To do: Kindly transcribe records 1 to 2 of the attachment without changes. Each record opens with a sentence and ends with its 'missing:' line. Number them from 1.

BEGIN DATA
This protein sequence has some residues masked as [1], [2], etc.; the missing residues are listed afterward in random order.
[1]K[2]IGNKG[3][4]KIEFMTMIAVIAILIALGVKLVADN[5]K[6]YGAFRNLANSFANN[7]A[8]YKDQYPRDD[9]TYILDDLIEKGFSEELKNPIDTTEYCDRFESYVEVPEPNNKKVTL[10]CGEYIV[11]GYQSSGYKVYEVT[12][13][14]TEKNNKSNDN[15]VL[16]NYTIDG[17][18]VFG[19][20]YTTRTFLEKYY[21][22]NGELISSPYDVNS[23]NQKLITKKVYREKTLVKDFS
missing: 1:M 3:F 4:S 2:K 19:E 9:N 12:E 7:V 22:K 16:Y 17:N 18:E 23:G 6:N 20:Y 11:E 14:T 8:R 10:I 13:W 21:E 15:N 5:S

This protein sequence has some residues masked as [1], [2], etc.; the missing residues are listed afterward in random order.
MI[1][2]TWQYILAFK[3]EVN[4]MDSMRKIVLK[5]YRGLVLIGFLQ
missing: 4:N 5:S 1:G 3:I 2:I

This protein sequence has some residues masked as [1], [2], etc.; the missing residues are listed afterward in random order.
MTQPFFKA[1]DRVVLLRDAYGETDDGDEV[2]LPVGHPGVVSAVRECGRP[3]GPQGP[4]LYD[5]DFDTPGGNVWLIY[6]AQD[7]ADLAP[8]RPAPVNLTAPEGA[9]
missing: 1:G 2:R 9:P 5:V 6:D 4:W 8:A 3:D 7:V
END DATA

This protein sequence has some residues masked as [1], [2], etc.; the missing residues are listed afterward in random order.
[1]K[2]IGNKG[3][4]KIEFMTMIAVIAILIALGVKLVADN[5]K[6]YGAFRNLANSFANN[7]A[8]YKDQYPRDD[9]TYILDDLIEKGFSEELKNPIDTTEYCDRFESYVEVPEPNNKKVTL[10]CGEYIV[11]GYQSSGYKVYEVT[12][13][14]TEKNNKSNDN[15]VL[16]NYTIDG[17][18]VFG[19][20]YTTRTFLEKYY[21][22]NGELISSPYDVNS[23]NQKLITKKVYREKTLVKDFS
missing: 1:M 3:F 4:S 2:K 19:E 9:N 12:E 7:V 22:K 16:Y 17:N 18:E 23:G 6:N 20:Y 11:E 14:T 8:R 10:I 13:W 21:E 15:N 5:S

This protein sequence has some residues masked as [1], [2], etc.; the missing residues are listed afterward in random order.
MI[1][2]TWQYILAFK[3]EVN[4]MDSMRKIVLK[5]YRGLVLIGFLQ
missing: 4:N 5:S 1:G 3:I 2:I